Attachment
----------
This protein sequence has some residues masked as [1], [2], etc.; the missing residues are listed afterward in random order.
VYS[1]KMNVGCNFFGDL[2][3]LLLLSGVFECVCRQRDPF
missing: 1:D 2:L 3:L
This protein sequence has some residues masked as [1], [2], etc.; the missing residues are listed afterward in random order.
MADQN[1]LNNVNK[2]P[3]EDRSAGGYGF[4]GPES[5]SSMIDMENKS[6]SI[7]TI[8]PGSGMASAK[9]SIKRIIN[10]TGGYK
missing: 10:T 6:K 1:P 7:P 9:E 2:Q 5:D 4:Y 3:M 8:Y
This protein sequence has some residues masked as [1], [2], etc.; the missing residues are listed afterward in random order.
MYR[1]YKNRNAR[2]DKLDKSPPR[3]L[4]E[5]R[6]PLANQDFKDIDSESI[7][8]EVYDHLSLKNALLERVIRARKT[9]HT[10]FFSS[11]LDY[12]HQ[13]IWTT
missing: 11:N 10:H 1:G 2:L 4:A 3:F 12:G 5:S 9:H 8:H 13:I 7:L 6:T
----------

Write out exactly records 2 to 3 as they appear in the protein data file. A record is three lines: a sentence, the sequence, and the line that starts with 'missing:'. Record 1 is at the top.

This protein sequence has some residues masked as [1], [2], etc.; the missing residues are listed afterward in random order.
MADQN[1]LNNVNK[2]P[3]EDRSAGGYGF[4]GPES[5]SSMIDMENKS[6]SI[7]TI[8]PGSGMASAK[9]SIKRIIN[10]TGGYK
missing: 10:T 6:K 1:P 7:P 9:E 2:Q 5:D 4:Y 3:M 8:Y
This protein sequence has some residues masked as [1], [2], etc.; the missing residues are listed afterward in random order.
MYR[1]YKNRNAR[2]DKLDKSPPR[3]L[4]E[5]R[6]PLANQDFKDIDSESI[7][8]EVYDHLSLKNALLERVIRARKT[9]HT[10]FFSS[11]LDY[12]HQ[13]IWTT
missing: 11:N 10:H 1:G 2:L 4:A 3:F 12:G 5:S 9:H 8:H 13:I 7:L 6:T